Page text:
Functional feed: making trace elements appetizing for pigs
Selko, the Feed Additive brand of Trouw Nutrition, the animal nutrition division of Nutreco, shares research on the role that the trace element source plays in helping or harming the palatability of foods, with particular emphasis on the use of types of trace elements in feed or pre-weaning diets.
Research on palatability in pork has shown that the mineral source influences feed intake. Research shows that reactive mineral sources, like sulfate-based trace minerals, can alter flavor profile and reduce food consumption, especially when high levels are present in pre- and post-weaning diets. The use of less reactive trace elements – such as hydroxychloride trace elements – can support or even improve feed consumption for young pigs. Establishing and sustaining high food consumption early in life can help animals reach their full potential, as evidenced by better adaptation after weaning, as well as greater weight gain earlier and throughout. throughout the production process.
Development of trace elements
As livestock genetics improved, animals began to require higher levels of nutrients than those available in feed ingredients alone. This requirement encourages the use of supplements comprising additive trace elements. Trace mineral types have also seen progress in development since their initial use decades ago. Advances in food additive technologies have improved mineral bond stability and bioavailability while reducing reactivity (Figure 1). Created in the mid-1990s, hydroxychlorinated trace elements provide a more stable covalent bond that does not react with liquid at neutral pH like sulfate-based trace elements. This aspect of insolubility is interesting because weak metal bonds allow trace elements to dissociate and leave free metal ions to interact with other food nutrients and potentially alter the flavor of food. In addition, hydroxy trace elements have a higher metal concentration – 44 to 56% – than organic trace elements and a lower price.
Food palatability – flavor, food intake and feeding frequency
The taste of food, especially for young animals, can be very important because the taste helps stimulate or suppress appetite and food consumption. Ruminants and pigs can both taste different compounds – pigs have more taste catchers or taste buds – than humans, making palatability a priority. While pork can identify a range of flavors including bitter, sweet, sour, fatty, or salty, only certain flavors encourage pigs to keep eating. Other flavors, such as bitter or salty, can cause animals to slow down or stop eating food, increasing the emphasis on palatability – especially in young, learning animals. to eat new foods.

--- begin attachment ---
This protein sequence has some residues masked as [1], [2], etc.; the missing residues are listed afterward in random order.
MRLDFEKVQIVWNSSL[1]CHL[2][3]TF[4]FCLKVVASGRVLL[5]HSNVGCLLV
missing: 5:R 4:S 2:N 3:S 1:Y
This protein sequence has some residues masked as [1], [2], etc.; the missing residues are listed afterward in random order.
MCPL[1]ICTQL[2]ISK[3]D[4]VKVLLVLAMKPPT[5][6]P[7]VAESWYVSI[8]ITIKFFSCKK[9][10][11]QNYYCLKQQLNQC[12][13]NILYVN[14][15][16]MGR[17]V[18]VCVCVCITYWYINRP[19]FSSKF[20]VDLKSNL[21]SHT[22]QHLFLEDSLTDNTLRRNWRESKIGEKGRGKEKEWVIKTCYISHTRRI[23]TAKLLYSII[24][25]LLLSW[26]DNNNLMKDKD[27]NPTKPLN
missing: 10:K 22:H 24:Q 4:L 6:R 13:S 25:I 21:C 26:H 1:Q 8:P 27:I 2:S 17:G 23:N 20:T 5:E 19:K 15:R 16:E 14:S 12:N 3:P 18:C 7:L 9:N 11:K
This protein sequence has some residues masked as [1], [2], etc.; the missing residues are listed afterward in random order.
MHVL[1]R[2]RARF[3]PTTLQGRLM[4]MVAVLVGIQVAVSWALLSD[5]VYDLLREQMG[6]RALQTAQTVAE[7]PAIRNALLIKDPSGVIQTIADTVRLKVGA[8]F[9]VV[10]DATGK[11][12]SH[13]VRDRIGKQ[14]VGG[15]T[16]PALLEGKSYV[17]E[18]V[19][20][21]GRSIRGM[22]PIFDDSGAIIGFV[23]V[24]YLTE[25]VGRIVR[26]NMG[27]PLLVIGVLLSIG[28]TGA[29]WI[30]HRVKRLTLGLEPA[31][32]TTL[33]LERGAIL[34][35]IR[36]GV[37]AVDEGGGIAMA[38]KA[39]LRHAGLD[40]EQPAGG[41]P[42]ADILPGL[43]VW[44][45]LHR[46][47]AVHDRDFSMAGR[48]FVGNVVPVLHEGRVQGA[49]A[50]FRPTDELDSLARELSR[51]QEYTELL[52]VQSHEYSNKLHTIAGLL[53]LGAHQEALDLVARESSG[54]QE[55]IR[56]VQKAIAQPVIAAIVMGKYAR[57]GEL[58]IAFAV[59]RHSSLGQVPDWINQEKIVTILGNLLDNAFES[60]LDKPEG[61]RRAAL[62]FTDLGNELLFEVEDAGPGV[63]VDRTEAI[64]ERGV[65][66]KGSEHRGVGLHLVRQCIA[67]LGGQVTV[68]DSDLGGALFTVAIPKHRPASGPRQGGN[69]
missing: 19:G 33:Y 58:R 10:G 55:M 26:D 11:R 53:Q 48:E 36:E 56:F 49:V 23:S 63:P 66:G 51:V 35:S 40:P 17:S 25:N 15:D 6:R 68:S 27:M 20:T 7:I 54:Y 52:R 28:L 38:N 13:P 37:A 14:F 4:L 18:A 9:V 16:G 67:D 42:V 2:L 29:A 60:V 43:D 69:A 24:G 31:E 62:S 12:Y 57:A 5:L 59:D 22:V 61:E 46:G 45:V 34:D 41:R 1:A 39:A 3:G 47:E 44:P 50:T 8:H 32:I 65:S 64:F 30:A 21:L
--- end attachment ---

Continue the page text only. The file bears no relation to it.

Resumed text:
A view of the role played by taste considers the short and long term control of the appetite involved. The short-term control looks at the size of the meal eaten at a given time, while the long-term control examines how often an animal eats or the time that elapses between meals. The taste and palatability of food helps determine how much animals eat, when they eat, how often and how much.
With food consumption, certain flavors, including bitter, sour, and salty tastes, could be linked to issues with the material ingested and often encourage an animal to slow down or stop eating specific foods, which means that these flavor profiles should be avoided. (Figure 2)
Likewise, certain types of trace elements can alter food intake by altering the flavor and palatability of food. Soluble and reactive trace elements, such as oxide and sulfate based minerals, can begin to dissolve in the mouth, releasing metal ions and producing bitter or salty flavors and negatively influencing food intake. Using a more neutral and less reactive source of trace elements may be able to prevent the decline in food intake and potentially improve food intake.
Pig palatability research – information on copper intake in Spain and Kansas, USA
A series of studies have explored the use and palatability of different types of trace elements in pig feed. Early feeding habits help establish good feed intake over the life of a pig. However, early and slow food intake can lead to digestive issues and low levels of copper in the blood, which can lead to developmental issues.